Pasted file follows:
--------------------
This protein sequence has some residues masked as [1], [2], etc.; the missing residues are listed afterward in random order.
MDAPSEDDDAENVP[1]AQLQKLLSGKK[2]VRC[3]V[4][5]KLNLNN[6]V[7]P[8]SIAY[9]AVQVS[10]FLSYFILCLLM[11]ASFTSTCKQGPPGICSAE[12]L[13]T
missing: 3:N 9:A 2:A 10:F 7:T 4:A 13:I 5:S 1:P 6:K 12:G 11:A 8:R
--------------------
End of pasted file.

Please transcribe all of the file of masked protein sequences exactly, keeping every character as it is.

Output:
This protein sequence has some residues masked as [1], [2], etc.; the missing residues are listed afterward in random order.
MDAPSEDDDAENVP[1]AQLQKLLSGKK[2]VRC[3]V[4][5]KLNLNN[6]V[7]P[8]SIAY[9]AVQVS[10]FLSYFILCLLM[11]ASFTSTCKQGPPGICSAE[12]L[13]T
missing: 3:N 9:A 2:A 10:F 7:T 4:A 13:I 5:S 1:P 6:K 12:G 11:A 8:R